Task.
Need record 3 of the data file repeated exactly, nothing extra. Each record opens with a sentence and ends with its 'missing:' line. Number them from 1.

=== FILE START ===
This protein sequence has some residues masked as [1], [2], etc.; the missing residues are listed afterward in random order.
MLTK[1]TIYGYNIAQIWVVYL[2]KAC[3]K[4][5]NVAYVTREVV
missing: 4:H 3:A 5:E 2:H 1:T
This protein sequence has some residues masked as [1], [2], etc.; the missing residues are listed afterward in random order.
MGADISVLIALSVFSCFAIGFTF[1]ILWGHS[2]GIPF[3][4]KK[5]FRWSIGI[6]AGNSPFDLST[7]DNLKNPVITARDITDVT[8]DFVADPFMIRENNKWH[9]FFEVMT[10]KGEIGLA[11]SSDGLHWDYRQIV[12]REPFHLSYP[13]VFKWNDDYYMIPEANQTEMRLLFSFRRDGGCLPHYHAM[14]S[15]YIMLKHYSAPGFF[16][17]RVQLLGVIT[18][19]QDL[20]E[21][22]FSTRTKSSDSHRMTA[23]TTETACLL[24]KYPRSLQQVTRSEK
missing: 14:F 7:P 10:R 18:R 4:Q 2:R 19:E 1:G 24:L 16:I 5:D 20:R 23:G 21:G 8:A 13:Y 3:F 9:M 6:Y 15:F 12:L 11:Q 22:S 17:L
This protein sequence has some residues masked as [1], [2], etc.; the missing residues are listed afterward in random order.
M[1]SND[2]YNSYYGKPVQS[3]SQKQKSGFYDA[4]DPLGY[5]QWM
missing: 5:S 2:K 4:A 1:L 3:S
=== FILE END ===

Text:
This protein sequence has some residues masked as [1], [2], etc.; the missing residues are listed afterward in random order.
M[1]SND[2]YNSYYGKPVQS[3]SQKQKSGFYDA[4]DPLGY[5]QWM
missing: 5:S 2:K 4:A 1:L 3:S